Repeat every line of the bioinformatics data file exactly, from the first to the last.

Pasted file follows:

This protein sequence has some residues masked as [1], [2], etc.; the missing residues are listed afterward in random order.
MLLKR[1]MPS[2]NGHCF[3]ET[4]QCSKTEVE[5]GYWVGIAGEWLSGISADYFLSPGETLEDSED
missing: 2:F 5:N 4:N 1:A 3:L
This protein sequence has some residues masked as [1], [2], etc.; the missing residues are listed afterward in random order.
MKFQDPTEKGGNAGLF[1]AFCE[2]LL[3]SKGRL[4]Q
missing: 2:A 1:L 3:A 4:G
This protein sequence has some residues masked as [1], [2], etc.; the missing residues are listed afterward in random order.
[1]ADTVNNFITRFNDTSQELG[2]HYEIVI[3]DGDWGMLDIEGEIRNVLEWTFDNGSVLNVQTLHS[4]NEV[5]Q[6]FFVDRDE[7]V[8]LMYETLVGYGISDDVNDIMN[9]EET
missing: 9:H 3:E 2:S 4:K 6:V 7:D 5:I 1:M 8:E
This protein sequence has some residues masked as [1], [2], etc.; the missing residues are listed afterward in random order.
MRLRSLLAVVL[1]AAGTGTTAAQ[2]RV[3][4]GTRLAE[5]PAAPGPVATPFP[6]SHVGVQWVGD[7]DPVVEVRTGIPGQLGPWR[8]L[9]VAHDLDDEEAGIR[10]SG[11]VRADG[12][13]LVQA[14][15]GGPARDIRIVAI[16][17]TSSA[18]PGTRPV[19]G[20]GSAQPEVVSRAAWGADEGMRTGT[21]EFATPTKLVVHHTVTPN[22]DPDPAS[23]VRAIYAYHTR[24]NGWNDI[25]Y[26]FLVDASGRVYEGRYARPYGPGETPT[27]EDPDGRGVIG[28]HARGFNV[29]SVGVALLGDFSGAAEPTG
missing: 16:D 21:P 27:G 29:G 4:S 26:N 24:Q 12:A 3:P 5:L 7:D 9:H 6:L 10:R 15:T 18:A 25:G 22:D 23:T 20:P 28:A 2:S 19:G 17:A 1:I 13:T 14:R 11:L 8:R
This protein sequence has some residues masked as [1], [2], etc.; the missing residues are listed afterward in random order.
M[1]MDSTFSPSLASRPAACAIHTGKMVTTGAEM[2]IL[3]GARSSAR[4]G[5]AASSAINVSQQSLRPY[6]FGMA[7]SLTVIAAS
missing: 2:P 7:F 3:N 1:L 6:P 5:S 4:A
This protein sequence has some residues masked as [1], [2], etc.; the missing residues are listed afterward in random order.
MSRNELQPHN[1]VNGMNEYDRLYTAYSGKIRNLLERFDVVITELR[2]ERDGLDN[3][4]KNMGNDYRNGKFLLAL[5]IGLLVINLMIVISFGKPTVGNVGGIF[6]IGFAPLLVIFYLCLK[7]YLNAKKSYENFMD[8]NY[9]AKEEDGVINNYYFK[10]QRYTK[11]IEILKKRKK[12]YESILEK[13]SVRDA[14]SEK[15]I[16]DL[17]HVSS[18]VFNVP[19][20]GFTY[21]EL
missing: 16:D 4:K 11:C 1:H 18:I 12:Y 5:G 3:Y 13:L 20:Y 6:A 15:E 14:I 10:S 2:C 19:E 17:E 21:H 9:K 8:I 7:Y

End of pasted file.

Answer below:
This protein sequence has some residues masked as [1], [2], etc.; the missing residues are listed afterward in random order.
MLLKR[1]MPS[2]NGHCF[3]ET[4]QCSKTEVE[5]GYWVGIAGEWLSGISADYFLSPGETLEDSED
missing: 2:F 5:N 4:N 1:A 3:L
This protein sequence has some residues masked as [1], [2], etc.; the missing residues are listed afterward in random order.
MKFQDPTEKGGNAGLF[1]AFCE[2]LL[3]SKGRL[4]Q
missing: 2:A 1:L 3:A 4:G
This protein sequence has some residues masked as [1], [2], etc.; the missing residues are listed afterward in random order.
[1]ADTVNNFITRFNDTSQELG[2]HYEIVI[3]DGDWGMLDIEGEIRNVLEWTFDNGSVLNVQTLHS[4]NEV[5]Q[6]FFVDRDE[7]V[8]LMYETLVGYGISDDVNDIMN[9]EET
missing: 9:H 3:E 2:S 4:K 6:V 7:D 5:I 1:M 8:E
This protein sequence has some residues masked as [1], [2], etc.; the missing residues are listed afterward in random order.
MRLRSLLAVVL[1]AAGTGTTAAQ[2]RV[3][4]GTRLAE[5]PAAPGPVATPFP[6]SHVGVQWVGD[7]DPVVEVRTGIPGQLGPWR[8]L[9]VAHDLDDEEAGIR[10]SG[11]VRADG[12][13]LVQA[14][15]GGPARDIRIVAI[16][17]TSSA[18]PGTRPV[19]G[20]GSAQPEVVSRAAWGADEGMRTGT[21]EFATPTKLVVHHTVTPN[22]DPDPAS[23]VRAIYAYHTR[24]NGWNDI[25]Y[26]FLVDASGRVYEGRYARPYGPGETPT[27]EDPDGRGVIG[28]HARGFNV[29]SVGVALLGDFSGAAEPTG
missing: 16:D 21:P 27:G 29:G 4:S 26:N 24:Q 12:A 3:P 5:L 7:D 9:H 6:L 10:R 15:T 18:A 25:G 22:D 23:T 20:P 28:A 2:S 19:G 17:A 1:I 13:T 14:R 11:L 8:R
This protein sequence has some residues masked as [1], [2], etc.; the missing residues are listed afterward in random order.
M[1]MDSTFSPSLASRPAACAIHTGKMVTTGAEM[2]IL[3]GARSSAR[4]G[5]AASSAINVSQQSLRPY[6]FGMA[7]SLTVIAAS
missing: 2:P 7:F 3:N 1:L 6:P 5:S 4:A
This protein sequence has some residues masked as [1], [2], etc.; the missing residues are listed afterward in random order.
MSRNELQPHN[1]VNGMNEYDRLYTAYSGKIRNLLERFDVVITELR[2]ERDGLDN[3][4]KNMGNDYRNGKFLLAL[5]IGLLVINLMIVISFGKPTVGNVGGIF[6]IGFAPLLVIFYLCLK[7]YLNAKKSYENFMD[8]NY[9]AKEEDGVINNYYFK[10]QRYTK[11]IEILKKRKK[12]YESILEK[13]SVRDA[14]SEK[15]I[16]DL[17]HVSS[18]VFNVP[19][20]GFTY[21]EL
missing: 16:D 4:K 11:C 1:H 18:I 12:Y 5:G 3:Y 13:L 20:Y 6:A 15:E 14:I 10:S 2:C 19:E 17:E 21:H 9:K 8:I 7:Y